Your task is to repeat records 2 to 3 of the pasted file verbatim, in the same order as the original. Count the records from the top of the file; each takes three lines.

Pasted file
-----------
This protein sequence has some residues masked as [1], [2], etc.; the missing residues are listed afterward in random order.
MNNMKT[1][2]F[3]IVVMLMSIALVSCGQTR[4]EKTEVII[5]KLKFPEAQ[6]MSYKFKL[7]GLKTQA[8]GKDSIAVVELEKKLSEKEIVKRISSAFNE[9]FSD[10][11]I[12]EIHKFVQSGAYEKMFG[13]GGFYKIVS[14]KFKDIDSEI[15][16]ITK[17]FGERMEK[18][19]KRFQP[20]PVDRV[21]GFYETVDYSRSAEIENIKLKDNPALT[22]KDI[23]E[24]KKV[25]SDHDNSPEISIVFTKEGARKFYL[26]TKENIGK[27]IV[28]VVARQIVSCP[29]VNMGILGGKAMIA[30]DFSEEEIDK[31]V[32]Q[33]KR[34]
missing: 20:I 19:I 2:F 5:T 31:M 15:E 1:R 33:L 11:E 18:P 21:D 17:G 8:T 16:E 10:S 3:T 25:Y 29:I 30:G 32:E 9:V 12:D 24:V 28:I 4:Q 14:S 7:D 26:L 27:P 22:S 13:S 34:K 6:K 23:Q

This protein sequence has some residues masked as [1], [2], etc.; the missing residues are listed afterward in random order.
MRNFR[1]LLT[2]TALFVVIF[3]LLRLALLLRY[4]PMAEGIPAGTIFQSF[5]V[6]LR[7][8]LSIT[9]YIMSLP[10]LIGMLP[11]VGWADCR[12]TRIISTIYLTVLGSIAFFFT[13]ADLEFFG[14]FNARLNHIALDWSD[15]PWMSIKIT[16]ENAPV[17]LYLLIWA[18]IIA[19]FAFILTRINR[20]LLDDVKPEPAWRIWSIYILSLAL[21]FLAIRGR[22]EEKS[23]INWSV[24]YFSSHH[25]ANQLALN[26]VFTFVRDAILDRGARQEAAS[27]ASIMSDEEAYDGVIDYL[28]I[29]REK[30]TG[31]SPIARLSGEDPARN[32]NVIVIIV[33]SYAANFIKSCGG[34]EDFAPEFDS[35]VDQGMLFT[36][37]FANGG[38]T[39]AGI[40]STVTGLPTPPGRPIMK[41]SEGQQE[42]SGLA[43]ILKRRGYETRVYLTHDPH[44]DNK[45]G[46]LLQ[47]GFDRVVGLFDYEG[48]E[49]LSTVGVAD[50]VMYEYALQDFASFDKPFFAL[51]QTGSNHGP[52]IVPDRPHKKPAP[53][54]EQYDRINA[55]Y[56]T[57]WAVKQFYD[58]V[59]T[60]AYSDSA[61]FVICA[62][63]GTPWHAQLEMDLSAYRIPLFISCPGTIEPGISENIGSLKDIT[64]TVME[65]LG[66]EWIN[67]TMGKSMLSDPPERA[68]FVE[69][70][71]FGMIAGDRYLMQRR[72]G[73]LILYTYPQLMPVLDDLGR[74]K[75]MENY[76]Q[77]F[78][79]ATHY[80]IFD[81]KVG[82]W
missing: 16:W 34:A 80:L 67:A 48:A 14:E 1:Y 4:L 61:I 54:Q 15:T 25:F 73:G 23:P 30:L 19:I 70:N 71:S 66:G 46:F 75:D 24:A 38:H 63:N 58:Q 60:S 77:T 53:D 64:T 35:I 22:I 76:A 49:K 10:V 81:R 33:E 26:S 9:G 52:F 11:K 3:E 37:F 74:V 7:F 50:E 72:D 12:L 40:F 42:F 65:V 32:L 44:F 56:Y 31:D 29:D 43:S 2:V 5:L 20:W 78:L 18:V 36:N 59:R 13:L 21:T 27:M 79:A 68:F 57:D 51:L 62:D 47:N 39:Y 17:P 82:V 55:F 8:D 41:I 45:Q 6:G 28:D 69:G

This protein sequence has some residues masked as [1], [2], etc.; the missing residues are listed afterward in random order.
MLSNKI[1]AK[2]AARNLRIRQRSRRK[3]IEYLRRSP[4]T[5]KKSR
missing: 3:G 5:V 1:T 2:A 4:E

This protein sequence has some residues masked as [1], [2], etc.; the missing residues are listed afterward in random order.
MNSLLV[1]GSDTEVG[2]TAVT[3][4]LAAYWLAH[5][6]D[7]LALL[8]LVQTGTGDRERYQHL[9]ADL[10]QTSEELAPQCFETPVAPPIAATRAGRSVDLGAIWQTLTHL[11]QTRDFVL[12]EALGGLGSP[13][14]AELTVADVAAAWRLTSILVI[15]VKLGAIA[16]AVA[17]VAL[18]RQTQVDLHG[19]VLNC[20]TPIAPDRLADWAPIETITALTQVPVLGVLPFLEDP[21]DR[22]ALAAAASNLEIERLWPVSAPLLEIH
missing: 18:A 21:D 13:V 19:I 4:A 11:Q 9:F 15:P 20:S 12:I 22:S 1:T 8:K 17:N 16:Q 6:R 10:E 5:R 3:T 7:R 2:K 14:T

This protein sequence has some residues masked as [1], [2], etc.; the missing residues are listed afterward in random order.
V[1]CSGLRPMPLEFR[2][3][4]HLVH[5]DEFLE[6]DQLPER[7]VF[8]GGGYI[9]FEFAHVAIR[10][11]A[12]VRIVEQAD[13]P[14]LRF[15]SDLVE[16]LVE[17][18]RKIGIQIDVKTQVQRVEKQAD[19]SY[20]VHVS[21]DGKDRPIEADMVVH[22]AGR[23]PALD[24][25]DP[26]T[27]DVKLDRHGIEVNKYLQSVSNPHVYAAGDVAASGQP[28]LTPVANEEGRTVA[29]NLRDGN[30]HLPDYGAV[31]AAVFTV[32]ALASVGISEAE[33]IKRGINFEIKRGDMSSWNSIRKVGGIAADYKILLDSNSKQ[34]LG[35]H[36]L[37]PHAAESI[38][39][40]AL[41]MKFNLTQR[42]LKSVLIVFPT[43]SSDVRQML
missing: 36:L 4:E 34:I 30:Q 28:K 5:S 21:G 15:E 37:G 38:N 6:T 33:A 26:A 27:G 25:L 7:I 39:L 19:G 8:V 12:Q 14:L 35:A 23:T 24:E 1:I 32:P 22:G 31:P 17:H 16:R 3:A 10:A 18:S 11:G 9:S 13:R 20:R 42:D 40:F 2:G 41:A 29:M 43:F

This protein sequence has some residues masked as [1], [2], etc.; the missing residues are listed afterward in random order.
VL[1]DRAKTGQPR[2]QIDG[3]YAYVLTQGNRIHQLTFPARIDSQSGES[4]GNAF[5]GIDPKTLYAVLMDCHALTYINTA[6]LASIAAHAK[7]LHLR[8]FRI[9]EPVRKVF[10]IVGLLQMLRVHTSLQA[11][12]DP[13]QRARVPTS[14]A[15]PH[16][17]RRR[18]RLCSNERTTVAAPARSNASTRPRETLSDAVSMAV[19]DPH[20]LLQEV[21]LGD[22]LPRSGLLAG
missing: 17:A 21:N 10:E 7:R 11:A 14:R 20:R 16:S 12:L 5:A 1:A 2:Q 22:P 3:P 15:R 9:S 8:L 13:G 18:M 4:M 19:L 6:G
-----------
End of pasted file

This protein sequence has some residues masked as [1], [2], etc.; the missing residues are listed afterward in random order.
MRNFR[1]LLT[2]TALFVVIF[3]LLRLALLLRY[4]PMAEGIPAGTIFQSF[5]V[6]LR[7][8]LSIT[9]YIMSLP[10]LIGMLP[11]VGWADCR[12]TRIISTIYLTVLGSIAFFFT[13]ADLEFFG[14]FNARLNHIALDWSD[15]PWMSIKIT[16]ENAPV[17]LYLLIWA[18]IIA[19]FAFILTRINR[20]LLDDVKPEPAWRIWSIYILSLAL[21]FLAIRGR[22]EEKS[23]INWSV[24]YFSSHH[25]ANQLALN[26]VFTFVRDAILDRGARQEAAS[27]ASIMSDEEAYDGVIDYL[28]I[29]REK[30]TG[31]SPIARLSGEDPARN[32]NVIVIIV[33]SYAANFIKSCGG[34]EDFAPEFDS[35]VDQGMLFT[36][37]FANGG[38]T[39]AGI[40]STVTGLPTPPGRPIMK[41]SEGQQE[42]SGLA[43]ILKRRGYETRVYLTHDPH[44]DNK[45]G[46]LLQ[47]GFDRVVGLFDYEG[48]E[49]LSTVGVAD[50]VMYEYALQDFASFDKPFFAL[51]QTGSNHGP[52]IVPDRPHKKPAP[53][54]EQYDRINA[55]Y[56]T[57]WAVKQFYD[58]V[59]T[60]AYSDSA[61]FVICA[62][63]GTPWHAQLEMDLSAYRIPLFISCPGTIEPGISENIGSLKDIT[64]TVME[65]LG[66]EWIN[67]TMGKSMLSDPPERA[68]FVE[69][70][71]FGMIAGDRYLMQRR[72]G[73]LILYTYPQLMPVLDDLGR[74]K[75]MENY[76]Q[77]F[78][79]ATHY[80]IFD[81]KVG[82]W
missing: 16:W 34:A 80:L 67:A 48:A 14:E 1:Y 4:L 61:I 54:Q 15:T 25:F 73:G 23:P 30:L 19:I 70:N 71:S 66:G 46:F 75:D 24:A 38:H 63:N 58:Q 60:S 77:T 53:D 64:T 35:I 22:I 76:A 49:K 10:V 81:R 33:E 26:S 9:G 52:F 11:K 3:E 37:F 74:V 7:F 50:E 72:D 12:L 40:F 42:F 65:V 32:L 44:F 56:Y 31:D 29:D 43:S 2:V 5:L 20:W 78:L 18:V 36:N 59:R 13:L 21:T 27:M 79:A 68:F 57:D 51:L 62:D 47:N 39:Y 17:P 82:V 55:F 8:D 41:I 45:Q 6:G 28:D 69:G

This protein sequence has some residues masked as [1], [2], etc.; the missing residues are listed afterward in random order.
MLSNKI[1]AK[2]AARNLRIRQRSRRK[3]IEYLRRSP[4]T[5]KKSR
missing: 3:G 5:V 1:T 2:A 4:E